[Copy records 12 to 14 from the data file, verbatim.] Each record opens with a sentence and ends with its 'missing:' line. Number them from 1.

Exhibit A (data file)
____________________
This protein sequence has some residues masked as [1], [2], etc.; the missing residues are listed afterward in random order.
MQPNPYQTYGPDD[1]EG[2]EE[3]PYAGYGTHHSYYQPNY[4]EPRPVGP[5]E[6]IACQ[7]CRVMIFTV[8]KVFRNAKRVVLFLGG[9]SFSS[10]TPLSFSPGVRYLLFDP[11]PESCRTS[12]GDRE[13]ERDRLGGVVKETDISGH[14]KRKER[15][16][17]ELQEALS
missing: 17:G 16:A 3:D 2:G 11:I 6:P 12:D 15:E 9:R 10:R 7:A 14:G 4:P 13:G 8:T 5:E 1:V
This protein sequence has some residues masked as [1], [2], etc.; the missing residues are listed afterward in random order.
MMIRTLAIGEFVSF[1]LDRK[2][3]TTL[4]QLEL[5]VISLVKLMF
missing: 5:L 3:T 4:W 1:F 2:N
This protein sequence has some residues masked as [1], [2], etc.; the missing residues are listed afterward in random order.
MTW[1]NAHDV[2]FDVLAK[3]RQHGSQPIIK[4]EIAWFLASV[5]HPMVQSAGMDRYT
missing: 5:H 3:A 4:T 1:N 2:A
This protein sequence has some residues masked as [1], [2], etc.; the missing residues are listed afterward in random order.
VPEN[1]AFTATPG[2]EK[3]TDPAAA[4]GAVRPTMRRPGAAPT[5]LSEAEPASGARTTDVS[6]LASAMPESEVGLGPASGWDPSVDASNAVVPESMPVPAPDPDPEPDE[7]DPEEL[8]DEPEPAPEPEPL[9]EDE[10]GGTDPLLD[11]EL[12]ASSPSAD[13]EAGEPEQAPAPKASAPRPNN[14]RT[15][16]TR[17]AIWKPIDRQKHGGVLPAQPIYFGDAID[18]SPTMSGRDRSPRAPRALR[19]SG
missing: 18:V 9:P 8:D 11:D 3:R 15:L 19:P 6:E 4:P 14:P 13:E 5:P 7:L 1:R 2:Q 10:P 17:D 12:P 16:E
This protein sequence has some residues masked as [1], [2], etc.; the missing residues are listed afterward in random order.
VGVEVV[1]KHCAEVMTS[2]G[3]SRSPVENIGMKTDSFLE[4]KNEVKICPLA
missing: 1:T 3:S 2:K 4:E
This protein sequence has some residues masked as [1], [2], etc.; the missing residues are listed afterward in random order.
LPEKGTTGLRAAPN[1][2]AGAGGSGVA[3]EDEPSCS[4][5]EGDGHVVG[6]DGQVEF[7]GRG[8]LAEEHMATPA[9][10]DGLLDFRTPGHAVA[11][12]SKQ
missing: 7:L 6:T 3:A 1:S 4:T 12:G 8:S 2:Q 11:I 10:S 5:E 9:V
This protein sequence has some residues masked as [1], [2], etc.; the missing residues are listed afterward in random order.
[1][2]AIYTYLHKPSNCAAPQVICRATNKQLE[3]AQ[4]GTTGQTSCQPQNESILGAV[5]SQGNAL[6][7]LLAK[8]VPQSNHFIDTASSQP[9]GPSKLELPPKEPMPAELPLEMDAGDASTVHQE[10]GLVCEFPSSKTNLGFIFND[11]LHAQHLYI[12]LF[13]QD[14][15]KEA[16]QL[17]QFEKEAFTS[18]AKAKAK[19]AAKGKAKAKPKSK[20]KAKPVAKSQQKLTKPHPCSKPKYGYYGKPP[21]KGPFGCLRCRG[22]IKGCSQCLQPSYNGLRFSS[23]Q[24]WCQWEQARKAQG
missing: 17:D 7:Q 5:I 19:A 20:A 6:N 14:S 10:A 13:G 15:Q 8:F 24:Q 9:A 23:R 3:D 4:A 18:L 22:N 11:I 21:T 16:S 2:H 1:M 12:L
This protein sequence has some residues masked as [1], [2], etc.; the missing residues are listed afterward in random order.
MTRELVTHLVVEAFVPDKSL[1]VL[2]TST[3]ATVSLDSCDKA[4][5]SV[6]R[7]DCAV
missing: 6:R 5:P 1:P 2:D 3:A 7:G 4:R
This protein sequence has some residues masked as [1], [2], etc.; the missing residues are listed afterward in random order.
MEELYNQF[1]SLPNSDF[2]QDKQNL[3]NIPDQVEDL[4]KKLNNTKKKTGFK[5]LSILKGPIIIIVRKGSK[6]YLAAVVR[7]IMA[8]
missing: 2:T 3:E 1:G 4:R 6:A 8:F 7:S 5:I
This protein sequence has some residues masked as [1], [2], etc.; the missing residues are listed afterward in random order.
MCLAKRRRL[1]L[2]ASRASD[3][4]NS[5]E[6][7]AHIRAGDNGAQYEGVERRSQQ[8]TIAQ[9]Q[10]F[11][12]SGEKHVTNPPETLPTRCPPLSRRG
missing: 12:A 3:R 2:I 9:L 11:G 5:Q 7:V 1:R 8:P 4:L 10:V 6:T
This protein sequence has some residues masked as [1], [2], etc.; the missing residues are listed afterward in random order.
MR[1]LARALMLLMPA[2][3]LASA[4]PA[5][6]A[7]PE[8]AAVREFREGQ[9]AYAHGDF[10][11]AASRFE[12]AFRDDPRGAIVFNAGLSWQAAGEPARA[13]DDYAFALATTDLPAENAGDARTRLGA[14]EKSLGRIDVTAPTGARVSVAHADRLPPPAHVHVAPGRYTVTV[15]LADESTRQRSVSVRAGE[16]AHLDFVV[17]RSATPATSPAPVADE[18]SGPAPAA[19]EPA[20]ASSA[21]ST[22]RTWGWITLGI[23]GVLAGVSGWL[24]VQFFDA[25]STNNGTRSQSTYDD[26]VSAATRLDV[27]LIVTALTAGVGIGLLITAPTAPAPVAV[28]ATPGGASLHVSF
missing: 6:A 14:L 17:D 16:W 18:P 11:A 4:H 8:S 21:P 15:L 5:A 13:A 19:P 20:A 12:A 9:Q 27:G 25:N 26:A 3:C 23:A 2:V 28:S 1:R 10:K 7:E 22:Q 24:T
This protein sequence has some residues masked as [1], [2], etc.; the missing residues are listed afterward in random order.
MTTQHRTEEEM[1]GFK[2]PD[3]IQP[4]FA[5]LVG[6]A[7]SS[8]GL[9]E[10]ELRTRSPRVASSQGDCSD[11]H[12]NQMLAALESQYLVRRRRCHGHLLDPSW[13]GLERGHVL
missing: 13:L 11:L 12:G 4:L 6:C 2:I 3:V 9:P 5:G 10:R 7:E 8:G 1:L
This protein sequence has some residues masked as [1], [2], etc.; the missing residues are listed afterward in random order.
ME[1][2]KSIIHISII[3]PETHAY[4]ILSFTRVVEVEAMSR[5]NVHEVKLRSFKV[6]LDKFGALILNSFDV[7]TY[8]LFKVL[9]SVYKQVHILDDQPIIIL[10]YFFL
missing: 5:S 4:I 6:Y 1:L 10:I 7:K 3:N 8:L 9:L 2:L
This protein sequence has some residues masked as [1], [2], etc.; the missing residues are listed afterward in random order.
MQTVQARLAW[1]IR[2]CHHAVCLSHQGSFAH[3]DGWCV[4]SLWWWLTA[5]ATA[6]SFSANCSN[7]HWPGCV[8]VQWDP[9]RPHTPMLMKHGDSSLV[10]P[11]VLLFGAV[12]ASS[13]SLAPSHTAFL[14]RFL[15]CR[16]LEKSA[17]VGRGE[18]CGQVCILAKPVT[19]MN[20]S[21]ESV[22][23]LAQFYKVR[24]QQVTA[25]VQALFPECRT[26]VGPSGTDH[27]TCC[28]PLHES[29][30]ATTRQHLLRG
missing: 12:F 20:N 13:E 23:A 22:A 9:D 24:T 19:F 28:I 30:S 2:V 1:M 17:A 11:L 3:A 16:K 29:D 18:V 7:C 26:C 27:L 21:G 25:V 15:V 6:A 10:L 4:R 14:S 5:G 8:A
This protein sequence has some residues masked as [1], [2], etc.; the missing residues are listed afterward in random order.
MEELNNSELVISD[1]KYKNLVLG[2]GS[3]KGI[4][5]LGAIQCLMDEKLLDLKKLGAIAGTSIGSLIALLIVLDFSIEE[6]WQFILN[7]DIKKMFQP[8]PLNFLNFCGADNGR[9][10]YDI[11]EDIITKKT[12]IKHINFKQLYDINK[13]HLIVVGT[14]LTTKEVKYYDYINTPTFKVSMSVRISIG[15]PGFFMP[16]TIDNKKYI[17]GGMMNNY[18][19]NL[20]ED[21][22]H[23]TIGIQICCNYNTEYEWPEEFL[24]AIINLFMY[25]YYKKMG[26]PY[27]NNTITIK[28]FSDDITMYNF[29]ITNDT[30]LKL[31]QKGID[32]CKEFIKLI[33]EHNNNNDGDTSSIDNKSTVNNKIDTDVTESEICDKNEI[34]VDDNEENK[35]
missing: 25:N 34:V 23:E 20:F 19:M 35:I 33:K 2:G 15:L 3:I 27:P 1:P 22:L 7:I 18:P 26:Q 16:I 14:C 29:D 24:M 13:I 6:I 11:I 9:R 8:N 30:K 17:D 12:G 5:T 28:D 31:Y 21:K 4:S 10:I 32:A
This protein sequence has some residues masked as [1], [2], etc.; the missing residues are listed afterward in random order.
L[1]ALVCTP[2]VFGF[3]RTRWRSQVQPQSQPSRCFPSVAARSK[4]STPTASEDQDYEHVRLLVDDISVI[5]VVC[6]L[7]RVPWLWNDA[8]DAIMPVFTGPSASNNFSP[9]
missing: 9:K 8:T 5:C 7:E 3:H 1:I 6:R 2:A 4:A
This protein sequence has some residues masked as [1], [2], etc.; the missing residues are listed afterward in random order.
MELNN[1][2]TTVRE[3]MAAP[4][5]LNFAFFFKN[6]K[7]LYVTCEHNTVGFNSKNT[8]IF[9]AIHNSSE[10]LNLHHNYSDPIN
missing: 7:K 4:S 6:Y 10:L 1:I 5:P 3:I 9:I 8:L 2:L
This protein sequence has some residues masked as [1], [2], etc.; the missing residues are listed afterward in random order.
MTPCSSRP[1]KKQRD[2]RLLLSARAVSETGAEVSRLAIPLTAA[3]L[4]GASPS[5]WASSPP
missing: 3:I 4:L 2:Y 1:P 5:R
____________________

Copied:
This protein sequence has some residues masked as [1], [2], etc.; the missing residues are listed afterward in random order.
MTTQHRTEEEM[1]GFK[2]PD[3]IQP[4]FA[5]LVG[6]A[7]SS[8]GL[9]E[10]ELRTRSPRVASSQGDCSD[11]H[12]NQMLAALESQYLVRRRRCHGHLLDPSW[13]GLERGHVL
missing: 13:L 11:L 12:G 4:L 6:C 2:I 3:V 9:P 5:G 10:R 7:E 8:G 1:L
This protein sequence has some residues masked as [1], [2], etc.; the missing residues are listed afterward in random order.
ME[1][2]KSIIHISII[3]PETHAY[4]ILSFTRVVEVEAMSR[5]NVHEVKLRSFKV[6]LDKFGALILNSFDV[7]TY[8]LFKVL[9]SVYKQVHILDDQPIIIL[10]YFFL
missing: 5:S 4:I 6:Y 1:L 10:I 7:K 3:N 8:L 9:L 2:L
This protein sequence has some residues masked as [1], [2], etc.; the missing residues are listed afterward in random order.
MQTVQARLAW[1]IR[2]CHHAVCLSHQGSFAH[3]DGWCV[4]SLWWWLTA[5]ATA[6]SFSANCSN[7]HWPGCV[8]VQWDP[9]RPHTPMLMKHGDSSLV[10]P[11]VLLFGAV[12]ASS[13]SLAPSHTAFL[14]RFL[15]CR[16]LEKSA[17]VGRGE[18]CGQVCILAKPVT[19]MN[20]S[21]ESV[22][23]LAQFYKVR[24]QQVTA[25]VQALFPECRT[26]VGPSGTDH[27]TCC[28]PLHES[29][30]ATTRQHLLRG
missing: 12:F 20:N 13:E 23:A 22:A 9:D 24:T 19:F 28:I 30:S 2:V 1:M 17:A 11:L 3:A 16:K 29:D 18:V 7:C 26:C 27:L 21:G 25:V 15:V 6:A 10:L 4:R 14:S 5:G 8:A